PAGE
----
So what's the worst that could happen if you "fail?" A person as talented as you are can get another job pretty quickly, so don't freak out about a temporary loss in salary -- unless you don't have any cash cushion, in which case maybe your first move should be to cut up your credit cards! If things don't work out long-term in your new venture, you still get two important things from trying: a new set of experiences and people to test your skills on, and the increase in reputation that comes to someone who doesn't stand still in his or her career, someone who shows the characteristics of a seeker.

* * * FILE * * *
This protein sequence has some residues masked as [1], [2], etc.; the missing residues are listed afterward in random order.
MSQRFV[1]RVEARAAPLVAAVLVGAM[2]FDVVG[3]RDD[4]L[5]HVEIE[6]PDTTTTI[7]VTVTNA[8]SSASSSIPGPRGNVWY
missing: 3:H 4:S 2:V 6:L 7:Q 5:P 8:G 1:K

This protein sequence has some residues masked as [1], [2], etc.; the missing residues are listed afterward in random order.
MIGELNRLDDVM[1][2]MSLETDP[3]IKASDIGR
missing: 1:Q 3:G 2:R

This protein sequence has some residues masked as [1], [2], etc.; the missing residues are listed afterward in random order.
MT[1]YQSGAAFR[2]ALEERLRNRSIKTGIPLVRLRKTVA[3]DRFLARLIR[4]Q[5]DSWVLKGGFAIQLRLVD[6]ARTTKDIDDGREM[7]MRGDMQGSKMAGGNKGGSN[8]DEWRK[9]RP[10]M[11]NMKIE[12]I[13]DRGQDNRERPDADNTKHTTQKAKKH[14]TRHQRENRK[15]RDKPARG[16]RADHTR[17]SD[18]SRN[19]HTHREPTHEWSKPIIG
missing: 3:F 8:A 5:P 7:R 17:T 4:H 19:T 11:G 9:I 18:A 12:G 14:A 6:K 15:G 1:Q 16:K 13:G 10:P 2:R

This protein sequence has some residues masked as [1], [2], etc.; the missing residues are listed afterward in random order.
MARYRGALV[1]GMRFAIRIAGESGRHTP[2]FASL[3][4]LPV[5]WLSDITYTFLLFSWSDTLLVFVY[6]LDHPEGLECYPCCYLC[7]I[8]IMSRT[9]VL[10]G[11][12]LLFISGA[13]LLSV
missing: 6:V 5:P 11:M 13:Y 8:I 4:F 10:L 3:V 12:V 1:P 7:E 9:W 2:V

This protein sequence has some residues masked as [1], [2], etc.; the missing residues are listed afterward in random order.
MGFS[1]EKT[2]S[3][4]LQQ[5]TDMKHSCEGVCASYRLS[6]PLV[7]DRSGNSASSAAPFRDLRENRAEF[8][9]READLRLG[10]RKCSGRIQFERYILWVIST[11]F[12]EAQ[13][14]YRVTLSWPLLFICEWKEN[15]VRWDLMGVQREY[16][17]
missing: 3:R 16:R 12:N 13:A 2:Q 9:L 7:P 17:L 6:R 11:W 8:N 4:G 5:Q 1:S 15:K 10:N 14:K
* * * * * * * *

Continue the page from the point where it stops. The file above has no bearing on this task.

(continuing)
Okay, that's a look at the downside, now for the glory. If you have the chance to participate in a new venture or to be a key team member at a high profile station, you should go for it as long as the business plan is sound. Never be afraid to ask the basic question: "Say, how do you guys make money anyway?" I can't stress this part enough. Groovy feelings are fine, but a tight business plan is what really cuts it if you're going to take an intelligent calculated risk. But even once those business questions are satisfactorily answered, you may still experience skydiver's stomach. Fine. Jump anyway. Fears of "what if this thing goes south after I've given up my nice secure gig" will paralyze you and freeze your career in place. You'll be having Sunday dinner with the folks for the rest of your life. Worse things could happen, I suppose -- especially if Mom's a good cook. But, if you do take that chance, you probably won't regret it. Your patented, signature sound will be all over the new project. Your name will wind up on more short lists, and your circle of influence will expand. People will call you up. People you don't know will take your calls. Dogs will begin to bark all over the neighborhood. Jerry Vigil will beg you to write for Radio and Production. Sky's the limit, dude.